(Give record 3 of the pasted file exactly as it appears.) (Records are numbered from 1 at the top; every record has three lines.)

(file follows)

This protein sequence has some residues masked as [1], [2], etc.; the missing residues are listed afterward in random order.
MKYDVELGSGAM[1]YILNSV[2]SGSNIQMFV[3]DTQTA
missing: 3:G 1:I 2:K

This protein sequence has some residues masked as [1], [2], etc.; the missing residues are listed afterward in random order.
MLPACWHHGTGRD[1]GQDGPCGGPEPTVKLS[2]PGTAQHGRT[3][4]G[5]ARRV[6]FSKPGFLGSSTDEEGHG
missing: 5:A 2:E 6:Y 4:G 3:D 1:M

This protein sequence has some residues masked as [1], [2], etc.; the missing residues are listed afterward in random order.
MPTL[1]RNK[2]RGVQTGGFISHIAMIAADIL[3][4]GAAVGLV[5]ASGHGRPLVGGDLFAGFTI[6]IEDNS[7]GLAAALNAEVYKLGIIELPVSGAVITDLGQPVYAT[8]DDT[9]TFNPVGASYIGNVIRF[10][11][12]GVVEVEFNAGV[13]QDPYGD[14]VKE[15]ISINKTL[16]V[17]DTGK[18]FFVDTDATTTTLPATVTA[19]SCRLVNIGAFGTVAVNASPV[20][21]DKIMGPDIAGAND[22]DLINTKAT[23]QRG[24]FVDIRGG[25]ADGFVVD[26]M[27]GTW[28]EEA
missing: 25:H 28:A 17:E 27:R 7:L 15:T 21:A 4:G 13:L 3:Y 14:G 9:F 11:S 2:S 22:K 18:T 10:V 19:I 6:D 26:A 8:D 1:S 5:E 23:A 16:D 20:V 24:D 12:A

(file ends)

This protein sequence has some residues masked as [1], [2], etc.; the missing residues are listed afterward in random order.
MPTL[1]RNK[2]RGVQTGGFISHIAMIAADIL[3][4]GAAVGLV[5]ASGHGRPLVGGDLFAGFTI[6]IEDNS[7]GLAAALNAEVYKLGIIELPVSGAVITDLGQPVYAT[8]DDT[9]TFNPVGASYIGNVIRF[10][11][12]GVVEVEFNAGV[13]QDPYGD[14]VKE[15]ISINKTL[16]V[17]DTGK[18]FFVDTDATTTTLPATVTA[19]SCRLVNIGAFGTVAVNASPV[20][21]DKIMGPDIAGAND[22]DLINTKAT[23]QRG[24]FVDIRGG[25]ADGFVVD[26]M[27]GTW[28]EEA
missing: 25:H 28:A 17:E 27:R 7:L 15:T 21:A 4:G 13:L 3:Y 14:G 9:F 11:S 2:S 22:K 18:T 10:V 19:I 6:D 26:A 8:D 1:S 5:E 23:A 16:D 20:V 24:D 12:A